With Germany’s final surrender in May 1945 and Japan’s surrender in August of the same year, WW2 was officially over. The war had been expensive and had caused years of deficit spending. The Truman Administration was determined to balance the national budget. It seemed that America's vast military power was no longer needed, so appropriations were drastically slashed. One unit after another was disbanded. Most military equipment was discarded and some was sold.
On March 21, 1946, the United States Army Air Forces underwent a drastic reorganization. It activated three combat commands: the Strategic Air Command, the Tactical Air Command, and the Air Defense Command. The Strategic Air Command was created through a redesignation of the Continental Air Forces. The Bolling Field headquarters went to SAC while the aircraft, men, bases and other resources were distributed between the three commands; the majority of them went to SAC. General George C. Kenny was named as SAC's first commanding officer. He assumed command on October 15, 1946.
SAC's mission was best described by General Carl Spaatz, Commanding General Army Air Forces:
- to be prepared to conduct long-range offensive operations in any part of the world
- to conduct maximum-range reconnaissance over land or sea
- to provide combat units capable of intense and sustained combat operations employing the latest and most advanced weapons
- to train units and personnel of the maintenance of the Strategic Forces in all parts of the world
- to perform such special missions as the Commanding General Army Air forces may direct
On March 31, 1946, only ten days after SAC was formed, the Second Air Force was inactivated and replaced by the newly activated Fifteenth Air Force of World War II fame. It brought into the newly formed Strategic Air Command ten existing very heavy bombardment groups. Demobilization was in full swing and few were fully equipped and manned. Eight would soon be deactivated. Only two survived.
The newly formed Strategic Air Command was ill-equipped to handle such an ambitious mission. It had inherited the headquarters buildings previously occupied by the Continental Air Forces at Bolling Field and some of the "operational assets" that had been assigned to it. These included one numbered Air Force, the Second Air Force, with headquarters at Colorado Springs, the 311th Reconnaissance Wing at Buckley Field Colorado and a motley assortment of bomber and fighter groups, most of which were more concerned with demobilization than with maintaining a combat-ready status.
During the fall of 1946, new bombardment groups were activated. SAC had two numbered air forces (2nd and 8th) and nine bomb wings. These nine bomb wings were drastically undermanned and underequipped. Only six had aircraft. At the close of 1946, they shared only 148 bombers, all B-29s. Virtually all were equipped to drop conventional bombs, as the United States then had only nine A-bombs.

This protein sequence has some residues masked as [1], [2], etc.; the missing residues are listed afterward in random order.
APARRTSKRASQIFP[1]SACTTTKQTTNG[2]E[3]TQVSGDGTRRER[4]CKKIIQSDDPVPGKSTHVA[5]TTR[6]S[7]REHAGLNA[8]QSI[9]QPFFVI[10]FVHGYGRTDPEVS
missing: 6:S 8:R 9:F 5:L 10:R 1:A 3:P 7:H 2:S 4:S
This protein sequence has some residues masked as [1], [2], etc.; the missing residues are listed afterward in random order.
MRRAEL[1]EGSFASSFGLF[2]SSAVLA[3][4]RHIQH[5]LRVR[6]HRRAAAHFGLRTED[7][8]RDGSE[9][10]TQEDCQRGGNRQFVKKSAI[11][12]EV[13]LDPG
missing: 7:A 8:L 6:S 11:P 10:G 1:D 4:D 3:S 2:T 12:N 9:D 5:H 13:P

The U.S. Air Force is Established
On September 16, 1947, the United States Air Force was established as a separate and equal element of the United States Armed Forces. The fledgling Air Force quickly established its own identity. Army Air Fields were renamed Air Force Bases and personnel were soon being issued a new uniform. The "brown shoe days" were over. Organization initially remained pretty much the same with the Strategic Air Command, Tactical Air Command and Air Defense Command still being its combat arms. The group organization that was carried over from World War II remained in place only temporarily. By October and November, there was a complete reorganization under the Hobson Plan.
Hobson Plan: Once the new Air Force was free of Army domination, its first job was to discard the old and dreadfully inadequate ground army organizational structure. This was the "Base Plan" where the combat group commander reported to the base commander, who was often regular army, with no flying experience. This sometimes resulted in ludicrous situations.
SAC's basic organizational unit became the Base-Wing. Under this plan, combat squadrons were temporarily assigned to combat groups, which were in turn assigned to a wing. The Wing Commander was an experienced air combat leader. The base support functions - supply, base operations, and medical were assigned to groups, assigned to the wing. The group of this period was really nothing more than an administrative unit and consisted of nothing more than a designated commander and one assistant. As the paperwork caught up with what was actually happening, the combat group was completely discontinued. The administrative unit only survived in non-combat roles. The base and the wing became one and the same unit.
Prior to this, combat groups and support groups often carried different numeric designations. Under the new plan all carried the same. Thus the 2nd Supply Group and 2nd Medical Group were components of the 2nd Bombardment Wing. As a result of this new reorganization, all bomb groups were renamed bomb wings. This is reflected in the history and lineage of every unit. Over the years that followed, the Hobson Plan was further modified.